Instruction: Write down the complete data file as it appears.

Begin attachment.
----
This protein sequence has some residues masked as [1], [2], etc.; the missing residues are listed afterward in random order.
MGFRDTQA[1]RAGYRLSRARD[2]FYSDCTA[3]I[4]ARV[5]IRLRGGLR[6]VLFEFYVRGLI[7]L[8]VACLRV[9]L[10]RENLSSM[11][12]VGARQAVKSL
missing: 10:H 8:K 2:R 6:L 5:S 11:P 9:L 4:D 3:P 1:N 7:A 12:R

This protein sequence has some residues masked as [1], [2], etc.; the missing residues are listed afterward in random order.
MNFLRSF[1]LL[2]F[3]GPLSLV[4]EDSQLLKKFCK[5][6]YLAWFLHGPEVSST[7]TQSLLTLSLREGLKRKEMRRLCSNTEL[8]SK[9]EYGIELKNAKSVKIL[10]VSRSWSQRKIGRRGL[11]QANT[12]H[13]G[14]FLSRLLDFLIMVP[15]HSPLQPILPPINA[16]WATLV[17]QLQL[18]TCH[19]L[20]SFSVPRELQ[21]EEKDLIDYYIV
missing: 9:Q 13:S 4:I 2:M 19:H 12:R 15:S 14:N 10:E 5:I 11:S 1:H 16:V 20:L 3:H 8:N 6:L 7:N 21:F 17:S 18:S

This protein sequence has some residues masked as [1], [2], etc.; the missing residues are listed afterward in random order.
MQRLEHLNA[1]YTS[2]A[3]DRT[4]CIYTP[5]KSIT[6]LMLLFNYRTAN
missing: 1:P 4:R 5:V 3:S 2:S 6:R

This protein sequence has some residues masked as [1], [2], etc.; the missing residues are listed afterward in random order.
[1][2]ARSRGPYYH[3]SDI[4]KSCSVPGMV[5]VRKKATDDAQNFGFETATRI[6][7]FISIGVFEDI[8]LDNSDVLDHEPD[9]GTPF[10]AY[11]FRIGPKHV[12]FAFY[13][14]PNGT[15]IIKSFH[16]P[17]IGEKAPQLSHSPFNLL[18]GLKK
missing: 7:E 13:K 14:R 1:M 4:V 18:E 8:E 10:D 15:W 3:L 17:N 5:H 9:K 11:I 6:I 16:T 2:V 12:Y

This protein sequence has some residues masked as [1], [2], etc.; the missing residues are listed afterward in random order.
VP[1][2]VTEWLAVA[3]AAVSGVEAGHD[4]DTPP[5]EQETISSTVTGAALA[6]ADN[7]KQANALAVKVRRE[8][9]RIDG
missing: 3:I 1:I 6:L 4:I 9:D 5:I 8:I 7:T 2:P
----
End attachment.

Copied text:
This protein sequence has some residues masked as [1], [2], etc.; the missing residues are listed afterward in random order.
MGFRDTQA[1]RAGYRLSRARD[2]FYSDCTA[3]I[4]ARV[5]IRLRGGLR[6]VLFEFYVRGLI[7]L[8]VACLRV[9]L[10]RENLSSM[11][12]VGARQAVKSL
missing: 10:H 8:K 2:R 6:L 5:S 11:P 9:L 4:D 3:P 1:N 7:A 12:R

This protein sequence has some residues masked as [1], [2], etc.; the missing residues are listed afterward in random order.
MNFLRSF[1]LL[2]F[3]GPLSLV[4]EDSQLLKKFCK[5][6]YLAWFLHGPEVSST[7]TQSLLTLSLREGLKRKEMRRLCSNTEL[8]SK[9]EYGIELKNAKSVKIL[10]VSRSWSQRKIGRRGL[11]QANT[12]H[13]G[14]FLSRLLDFLIMVP[15]HSPLQPILPPINA[16]WATLV[17]QLQL[18]TCH[19]L[20]SFSVPRELQ[21]EEKDLIDYYIV
missing: 9:Q 13:S 4:I 2:M 19:H 12:R 15:S 14:N 10:E 5:I 11:S 1:H 16:V 20:L 3:H 8:N 6:L 7:N 21:F 17:S 18:S

This protein sequence has some residues masked as [1], [2], etc.; the missing residues are listed afterward in random order.
MQRLEHLNA[1]YTS[2]A[3]DRT[4]CIYTP[5]KSIT[6]LMLLFNYRTAN
missing: 1:P 4:R 5:V 3:S 2:S 6:R

This protein sequence has some residues masked as [1], [2], etc.; the missing residues are listed afterward in random order.
[1][2]ARSRGPYYH[3]SDI[4]KSCSVPGMV[5]VRKKATDDAQNFGFETATRI[6][7]FISIGVFEDI[8]LDNSDVLDHEPD[9]GTPF[10]AY[11]FRIGPKHV[12]FAFY[13][14]PNGT[15]IIKSFH[16]P[17]IGEKAPQLSHSPFNLL[18]GLKK
missing: 7:E 13:K 14:R 1:M 4:V 18:E 8:E 10:D 15:W 3:L 17:N 5:H 9:K 11:I 6:I 16:T 2:V 12:Y

This protein sequence has some residues masked as [1], [2], etc.; the missing residues are listed afterward in random order.
VP[1][2]VTEWLAVA[3]AAVSGVEAGHD[4]DTPP[5]EQETISSTVTGAALA[6]ADN[7]KQANALAVKVRRE[8][9]RIDG
missing: 3:I 1:I 6:L 4:I 9:D 5:I 8:I 7:T 2:P